[Paper Roses raw: voting day, volunteers, residents]

In 1975, the Chicago video collective Videopolis produced a documentary called "It's a Living." The tape was loosely based on Studs Terkel's book, "Working," which was a collection of interviews with ordinary people talking about their jobs. This hour-long program was shown on Channel 11 (WTTW) in Chicago. After the success of this tape, the videomakers were commissioned to make six half-hour shows that had the same type of mission. "Paper Roses" featured residents of the Chicago Housing Authority's Clark-Irving Apartments, which provided low-rent housing for senior citizens. This tape features footage of voting day at the apartments, plus interviews with various volunteers and residents.

00:00Copy video clip URL This tape begins with a blue screen.

00:38Copy video clip URL Cut to footage of the videomakers before going out into the field.

01:02Copy video clip URL Cut to a shot of a volunteer at Clark-Irving Apartments helping a woman fill out a voting form. Other residents are seen scattered across the room in the process of voting. This lasts for several minutes.

05:16Copy video clip URL A volunteer tries to help a woman place her vote, but can’t due to her refusal to sign an affidavit. Another woman inside the booth assists her instead. She eventually signs an affidavit.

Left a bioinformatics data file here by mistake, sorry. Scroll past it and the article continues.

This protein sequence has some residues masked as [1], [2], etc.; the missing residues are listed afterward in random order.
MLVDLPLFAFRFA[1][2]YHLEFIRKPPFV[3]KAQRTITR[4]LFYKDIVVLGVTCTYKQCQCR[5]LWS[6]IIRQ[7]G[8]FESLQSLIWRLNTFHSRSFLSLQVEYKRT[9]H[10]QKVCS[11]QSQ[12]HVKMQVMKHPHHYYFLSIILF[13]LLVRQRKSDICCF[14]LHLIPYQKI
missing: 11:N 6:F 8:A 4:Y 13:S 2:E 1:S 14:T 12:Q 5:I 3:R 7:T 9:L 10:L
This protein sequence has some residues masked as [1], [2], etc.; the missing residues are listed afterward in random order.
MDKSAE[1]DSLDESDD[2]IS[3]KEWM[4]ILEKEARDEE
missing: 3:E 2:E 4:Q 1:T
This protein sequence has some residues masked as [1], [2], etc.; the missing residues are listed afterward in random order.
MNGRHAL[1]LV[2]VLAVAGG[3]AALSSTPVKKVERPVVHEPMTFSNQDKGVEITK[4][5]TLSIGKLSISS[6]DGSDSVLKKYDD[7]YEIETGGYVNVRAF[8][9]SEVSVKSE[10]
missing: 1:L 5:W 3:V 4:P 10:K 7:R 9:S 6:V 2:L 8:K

09:13Copy video clip URL Cohen speaks with a voter about her reasons for voting. She states that much of her voting habits lean towards helping the elderly. Her husband talks about his love for the outdoors and states that he doesn’t get to go out much more.

11:53Copy video clip URL Cohen speaks with an elderly woman about her volunteer work selling coffee and cake on Monday mornings at the complex. The two videomakers follow her as she enters the elevator. The then step on to the elevator with a group of women who had just gotten back from the grocery store. They talk about the high prices they have to deal with on their monthly trip to the supermarket. This lasts for several minutes.

15:27Copy video clip URL Cut to footage of a few volunteers who talk about their work at the complex. One of the women talks about her work as a secretary before she retired. She stopped working after going through heart surgery in 1958. She states that she misses work but that she would never go back. The woman goes on to talk about her love for the Clark-Irving Apartments, her interactions with people, and the familial aspects of the complex. She goes on to talk about the number of scheduled events that take place throughout the week. This lasts for several minutes.

22:46Copy video clip URL The two women talk about the amount of visitors they get. One woman states that her grandchildren had come to stay with her earlier in the week. The other woman talks about her active life at the complex and her upcoming marriage. She hopes that her fiance can move in to her apartment. This lasts for several minutes.

26:43Copy video clip URL The videomakers speak with a group of female residents about living at the Clark-Irving Apartments. One woman expresses her love of retirement and camaraderie between the residents. The videomakers go on to speak with a couple about how they came to marry each other. The two were married later in life. The man goes on to talk about his losing both feet to gangrene and not being able to work afterward. The man goes on to say that the worst thing someone can do to an older person is to convince them to retire. The tape ends shortly afterward.

33:17Copy video clip URL Tape ends.



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